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Diets versus Diseases in the Anthropometrics of Slave Children: A Reply

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  • Steckel, Richard H.

Abstract

Having labored for many years in the fields of slavery research, I have learned to appreciate the challenges and complexities of the subject. My work has led me to change my assumptions and opinions on several questions, and the comment by Philip Coelho and Robert McGuire requires me to revisit my thoughts on explanations for the remarkable catch-up growth of American slaves.

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Bibliographic Info

Article provided by Cambridge University Press in its journal The Journal of Economic History.

Volume (Year): 60 (2000)
Issue (Month): 01 (March)
Pages: 247-259

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Handle: RePEc:cup:jechis:v:60:y:2000:i:01:p:247-259_02

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Cited by:
  1. Kalle Hirvonen, 2013. "Measuring catch-up growth in malnourished populations," Working Paper Series 5913, Department of Economics, University of Sussex.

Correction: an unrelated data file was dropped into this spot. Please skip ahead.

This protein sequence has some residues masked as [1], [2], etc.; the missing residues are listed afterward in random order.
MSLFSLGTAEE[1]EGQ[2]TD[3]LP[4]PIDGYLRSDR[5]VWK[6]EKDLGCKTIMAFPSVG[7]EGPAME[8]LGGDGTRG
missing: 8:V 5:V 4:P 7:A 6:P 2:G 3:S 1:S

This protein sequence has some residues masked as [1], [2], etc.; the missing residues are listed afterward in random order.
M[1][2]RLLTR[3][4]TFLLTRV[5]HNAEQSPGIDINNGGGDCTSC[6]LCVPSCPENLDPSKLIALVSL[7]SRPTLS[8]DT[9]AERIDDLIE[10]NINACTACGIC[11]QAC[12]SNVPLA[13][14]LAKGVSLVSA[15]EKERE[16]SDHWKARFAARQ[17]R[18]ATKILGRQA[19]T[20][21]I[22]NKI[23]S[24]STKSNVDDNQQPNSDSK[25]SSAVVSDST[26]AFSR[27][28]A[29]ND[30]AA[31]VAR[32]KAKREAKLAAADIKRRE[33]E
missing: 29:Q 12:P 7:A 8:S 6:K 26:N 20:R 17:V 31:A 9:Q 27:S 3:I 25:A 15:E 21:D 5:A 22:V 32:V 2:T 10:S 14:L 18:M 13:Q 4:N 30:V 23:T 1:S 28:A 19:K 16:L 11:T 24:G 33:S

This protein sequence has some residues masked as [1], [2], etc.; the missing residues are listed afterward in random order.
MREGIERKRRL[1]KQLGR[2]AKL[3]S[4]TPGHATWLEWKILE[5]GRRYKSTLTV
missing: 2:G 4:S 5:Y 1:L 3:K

2. Richard H. Steckel, 2008. "Heights and Human Welfare: Recent Developments and New Directions," NBER Working Papers 14536, National Bureau of Economic Research, Inc.
  3. Eric B. Schneider, 2014. "Children's Growth in an Adaptive Framework: Explaining the Growth Patterns of American Slaves and Other Historical Populations," Economics Series Working Papers Number 130, University of Oxford, Department of Economics.
  4. Scott A. Carson, 2012. "Nineteenth Century US Black and White Physical Activity and Nutritional Trends among the Working Class," CESifo Working Paper Series 3890, CESifo Group Munich.

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